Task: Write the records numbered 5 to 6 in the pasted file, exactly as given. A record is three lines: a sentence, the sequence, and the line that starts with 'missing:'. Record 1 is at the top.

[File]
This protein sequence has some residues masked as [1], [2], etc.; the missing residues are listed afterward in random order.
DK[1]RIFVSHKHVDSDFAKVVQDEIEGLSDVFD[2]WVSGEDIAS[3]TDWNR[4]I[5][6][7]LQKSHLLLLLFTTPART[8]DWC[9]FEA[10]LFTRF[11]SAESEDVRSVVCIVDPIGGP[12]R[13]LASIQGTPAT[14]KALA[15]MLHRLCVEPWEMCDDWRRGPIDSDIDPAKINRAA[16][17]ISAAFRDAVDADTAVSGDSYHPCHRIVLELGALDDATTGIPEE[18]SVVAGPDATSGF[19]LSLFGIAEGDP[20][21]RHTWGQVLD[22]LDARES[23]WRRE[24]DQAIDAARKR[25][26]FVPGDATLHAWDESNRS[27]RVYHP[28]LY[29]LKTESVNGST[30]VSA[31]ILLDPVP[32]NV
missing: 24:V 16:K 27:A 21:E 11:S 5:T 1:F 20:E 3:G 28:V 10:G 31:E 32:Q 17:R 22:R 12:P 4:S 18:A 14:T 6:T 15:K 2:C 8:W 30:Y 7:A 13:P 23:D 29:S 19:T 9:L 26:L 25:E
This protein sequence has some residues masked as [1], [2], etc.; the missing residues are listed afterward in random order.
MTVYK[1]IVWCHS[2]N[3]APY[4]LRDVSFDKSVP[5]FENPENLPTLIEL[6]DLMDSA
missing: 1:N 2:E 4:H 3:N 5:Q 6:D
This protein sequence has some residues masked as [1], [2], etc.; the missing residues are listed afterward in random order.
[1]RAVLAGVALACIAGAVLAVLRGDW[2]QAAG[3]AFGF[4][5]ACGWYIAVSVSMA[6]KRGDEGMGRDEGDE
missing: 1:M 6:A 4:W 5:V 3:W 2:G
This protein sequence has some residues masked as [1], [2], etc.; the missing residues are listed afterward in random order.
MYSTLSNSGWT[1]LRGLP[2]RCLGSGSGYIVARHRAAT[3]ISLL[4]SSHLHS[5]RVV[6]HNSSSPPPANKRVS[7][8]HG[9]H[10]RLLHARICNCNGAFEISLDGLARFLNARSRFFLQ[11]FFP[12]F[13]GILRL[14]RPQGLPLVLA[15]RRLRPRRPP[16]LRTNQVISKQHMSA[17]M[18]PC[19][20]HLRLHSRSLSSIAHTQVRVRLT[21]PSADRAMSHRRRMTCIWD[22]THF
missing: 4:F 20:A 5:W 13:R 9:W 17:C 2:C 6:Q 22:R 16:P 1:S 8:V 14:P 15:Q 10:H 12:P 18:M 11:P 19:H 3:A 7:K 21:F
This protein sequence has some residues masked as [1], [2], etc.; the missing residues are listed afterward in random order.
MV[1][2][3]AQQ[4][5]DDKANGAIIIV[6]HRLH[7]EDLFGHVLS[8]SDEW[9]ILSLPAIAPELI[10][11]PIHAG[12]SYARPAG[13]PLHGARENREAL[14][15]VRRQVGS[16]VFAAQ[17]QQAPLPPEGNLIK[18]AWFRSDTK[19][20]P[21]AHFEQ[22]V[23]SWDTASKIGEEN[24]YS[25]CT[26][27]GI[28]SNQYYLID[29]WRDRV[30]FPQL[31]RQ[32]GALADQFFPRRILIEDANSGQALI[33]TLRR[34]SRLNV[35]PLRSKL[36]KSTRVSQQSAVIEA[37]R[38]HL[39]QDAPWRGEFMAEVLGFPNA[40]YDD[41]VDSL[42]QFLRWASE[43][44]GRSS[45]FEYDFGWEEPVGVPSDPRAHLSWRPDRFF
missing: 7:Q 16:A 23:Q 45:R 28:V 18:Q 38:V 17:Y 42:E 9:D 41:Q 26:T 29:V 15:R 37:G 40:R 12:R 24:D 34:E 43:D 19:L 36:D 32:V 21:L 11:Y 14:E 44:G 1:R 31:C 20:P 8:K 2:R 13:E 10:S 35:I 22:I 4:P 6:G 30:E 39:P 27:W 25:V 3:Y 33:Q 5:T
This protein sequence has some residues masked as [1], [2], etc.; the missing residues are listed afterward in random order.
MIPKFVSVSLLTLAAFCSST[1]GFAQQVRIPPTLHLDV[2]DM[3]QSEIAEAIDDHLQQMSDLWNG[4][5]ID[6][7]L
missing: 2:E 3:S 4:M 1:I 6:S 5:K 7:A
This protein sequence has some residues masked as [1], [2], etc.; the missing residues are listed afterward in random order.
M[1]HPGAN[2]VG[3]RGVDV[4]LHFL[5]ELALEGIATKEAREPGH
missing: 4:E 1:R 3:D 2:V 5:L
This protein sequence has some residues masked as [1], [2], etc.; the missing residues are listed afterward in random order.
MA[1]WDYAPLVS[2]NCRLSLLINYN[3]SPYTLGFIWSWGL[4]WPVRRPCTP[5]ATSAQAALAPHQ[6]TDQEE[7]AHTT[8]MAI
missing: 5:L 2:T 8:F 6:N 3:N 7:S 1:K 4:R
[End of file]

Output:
This protein sequence has some residues masked as [1], [2], etc.; the missing residues are listed afterward in random order.
MV[1][2][3]AQQ[4][5]DDKANGAIIIV[6]HRLH[7]EDLFGHVLS[8]SDEW[9]ILSLPAIAPELI[10][11]PIHAG[12]SYARPAG[13]PLHGARENREAL[14][15]VRRQVGS[16]VFAAQ[17]QQAPLPPEGNLIK[18]AWFRSDTK[19][20]P[21]AHFEQ[22]V[23]SWDTASKIGEEN[24]YS[25]CT[26][27]GI[28]SNQYYLID[29]WRDRV[30]FPQL[31]RQ[32]GALADQFFPRRILIEDANSGQALI[33]TLRR[34]SRLNV[35]PLRSKL[36]KSTRVSQQSAVIEA[37]R[38]HL[39]QDAPWRGEFMAEVLGFPNA[40]YDD[41]VDSL[42]QFLRWASE[43][44]GRSS[45]FEYDFGWEEPVGVPSDPRAHLSWRPDRFF
missing: 7:Q 16:A 23:Q 45:R 28:V 18:Q 38:V 17:Y 42:E 9:D 41:Q 26:T 29:V 15:R 37:G 40:R 12:R 24:D 34:E 43:D 19:L 36:D 32:V 21:L 11:Y 14:E 44:G 1:R 31:C 20:P 8:K 2:R 13:E 10:S 35:I 22:I 4:P 6:G 30:E 39:P 27:W 25:V 3:Y 33:Q 5:T
This protein sequence has some residues masked as [1], [2], etc.; the missing residues are listed afterward in random order.
MIPKFVSVSLLTLAAFCSST[1]GFAQQVRIPPTLHLDV[2]DM[3]QSEIAEAIDDHLQQMSDLWNG[4][5]ID[6][7]L
missing: 2:E 3:S 4:M 1:I 6:S 5:K 7:A